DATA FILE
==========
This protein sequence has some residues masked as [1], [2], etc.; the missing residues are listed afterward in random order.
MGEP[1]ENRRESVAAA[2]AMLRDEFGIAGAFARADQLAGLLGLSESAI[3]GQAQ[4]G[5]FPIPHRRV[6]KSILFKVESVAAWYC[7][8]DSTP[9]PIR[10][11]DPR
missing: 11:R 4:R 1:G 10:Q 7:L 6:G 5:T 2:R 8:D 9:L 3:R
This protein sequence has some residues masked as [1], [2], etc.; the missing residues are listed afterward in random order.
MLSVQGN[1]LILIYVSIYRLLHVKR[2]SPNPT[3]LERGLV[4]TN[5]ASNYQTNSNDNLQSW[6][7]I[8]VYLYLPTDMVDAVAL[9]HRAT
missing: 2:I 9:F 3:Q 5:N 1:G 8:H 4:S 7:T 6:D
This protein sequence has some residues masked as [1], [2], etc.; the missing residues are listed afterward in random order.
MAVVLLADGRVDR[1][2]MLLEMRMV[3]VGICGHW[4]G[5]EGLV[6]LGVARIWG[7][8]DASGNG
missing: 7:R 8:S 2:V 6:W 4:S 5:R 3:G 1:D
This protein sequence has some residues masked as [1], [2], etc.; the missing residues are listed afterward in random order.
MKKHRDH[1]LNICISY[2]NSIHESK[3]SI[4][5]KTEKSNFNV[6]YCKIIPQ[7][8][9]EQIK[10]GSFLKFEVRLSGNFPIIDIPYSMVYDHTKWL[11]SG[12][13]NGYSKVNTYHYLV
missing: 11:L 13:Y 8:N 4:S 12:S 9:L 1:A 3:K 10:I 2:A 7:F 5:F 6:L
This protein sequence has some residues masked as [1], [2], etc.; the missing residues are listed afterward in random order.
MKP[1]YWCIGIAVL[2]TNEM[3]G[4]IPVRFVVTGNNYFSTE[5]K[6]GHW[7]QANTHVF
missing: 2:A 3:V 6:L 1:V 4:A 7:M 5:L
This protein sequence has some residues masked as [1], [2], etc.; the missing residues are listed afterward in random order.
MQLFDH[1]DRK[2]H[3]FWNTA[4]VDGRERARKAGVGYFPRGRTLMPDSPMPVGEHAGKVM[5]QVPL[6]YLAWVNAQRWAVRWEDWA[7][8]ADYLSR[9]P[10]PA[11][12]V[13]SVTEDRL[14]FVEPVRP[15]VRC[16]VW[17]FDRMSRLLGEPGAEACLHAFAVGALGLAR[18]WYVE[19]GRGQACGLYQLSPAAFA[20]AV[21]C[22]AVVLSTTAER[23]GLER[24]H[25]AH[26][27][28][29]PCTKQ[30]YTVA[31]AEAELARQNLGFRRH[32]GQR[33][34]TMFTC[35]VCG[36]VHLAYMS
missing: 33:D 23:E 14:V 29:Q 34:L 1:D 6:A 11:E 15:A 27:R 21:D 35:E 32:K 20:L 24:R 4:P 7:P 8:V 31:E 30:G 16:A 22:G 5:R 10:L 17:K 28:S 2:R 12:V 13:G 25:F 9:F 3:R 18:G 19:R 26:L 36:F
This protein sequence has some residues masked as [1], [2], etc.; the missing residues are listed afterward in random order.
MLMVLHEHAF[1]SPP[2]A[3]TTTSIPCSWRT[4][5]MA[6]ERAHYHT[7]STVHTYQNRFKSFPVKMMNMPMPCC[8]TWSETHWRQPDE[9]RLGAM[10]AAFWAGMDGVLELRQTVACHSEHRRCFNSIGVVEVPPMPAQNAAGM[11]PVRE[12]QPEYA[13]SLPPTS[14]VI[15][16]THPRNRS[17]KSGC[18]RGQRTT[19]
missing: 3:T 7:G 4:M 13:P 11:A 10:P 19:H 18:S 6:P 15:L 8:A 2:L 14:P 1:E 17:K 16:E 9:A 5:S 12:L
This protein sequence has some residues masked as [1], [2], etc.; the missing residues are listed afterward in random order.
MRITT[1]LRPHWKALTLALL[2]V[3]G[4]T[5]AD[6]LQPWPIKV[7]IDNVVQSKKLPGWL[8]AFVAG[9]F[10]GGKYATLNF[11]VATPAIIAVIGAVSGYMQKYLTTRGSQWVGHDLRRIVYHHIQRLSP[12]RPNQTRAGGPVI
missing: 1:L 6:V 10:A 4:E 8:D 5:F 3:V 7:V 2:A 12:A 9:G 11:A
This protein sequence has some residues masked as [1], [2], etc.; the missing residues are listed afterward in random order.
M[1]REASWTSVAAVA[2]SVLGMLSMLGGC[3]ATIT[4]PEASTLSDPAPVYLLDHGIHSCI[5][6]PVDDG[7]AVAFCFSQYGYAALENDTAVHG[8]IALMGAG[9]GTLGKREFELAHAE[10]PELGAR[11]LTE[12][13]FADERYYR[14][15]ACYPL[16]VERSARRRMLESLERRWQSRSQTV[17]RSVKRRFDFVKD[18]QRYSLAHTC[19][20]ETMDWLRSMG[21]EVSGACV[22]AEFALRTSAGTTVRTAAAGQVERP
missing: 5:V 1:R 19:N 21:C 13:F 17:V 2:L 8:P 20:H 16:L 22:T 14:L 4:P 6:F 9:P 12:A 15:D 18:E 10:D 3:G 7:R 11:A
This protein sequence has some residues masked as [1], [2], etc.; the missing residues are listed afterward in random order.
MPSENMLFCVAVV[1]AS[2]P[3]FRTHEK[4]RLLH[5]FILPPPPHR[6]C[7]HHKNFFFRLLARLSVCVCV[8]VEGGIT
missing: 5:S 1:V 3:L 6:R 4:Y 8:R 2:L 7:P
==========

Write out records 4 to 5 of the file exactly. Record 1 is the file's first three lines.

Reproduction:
This protein sequence has some residues masked as [1], [2], etc.; the missing residues are listed afterward in random order.
MKKHRDH[1]LNICISY[2]NSIHESK[3]SI[4][5]KTEKSNFNV[6]YCKIIPQ[7][8][9]EQIK[10]GSFLKFEVRLSGNFPIIDIPYSMVYDHTKWL[11]SG[12][13]NGYSKVNTYHYLV
missing: 11:L 13:Y 8:N 4:S 12:S 9:L 1:A 3:K 10:I 2:A 7:F 5:F 6:L
This protein sequence has some residues masked as [1], [2], etc.; the missing residues are listed afterward in random order.
MKP[1]YWCIGIAVL[2]TNEM[3]G[4]IPVRFVVTGNNYFSTE[5]K[6]GHW[7]QANTHVF
missing: 2:A 3:V 6:L 1:V 4:A 7:M 5:L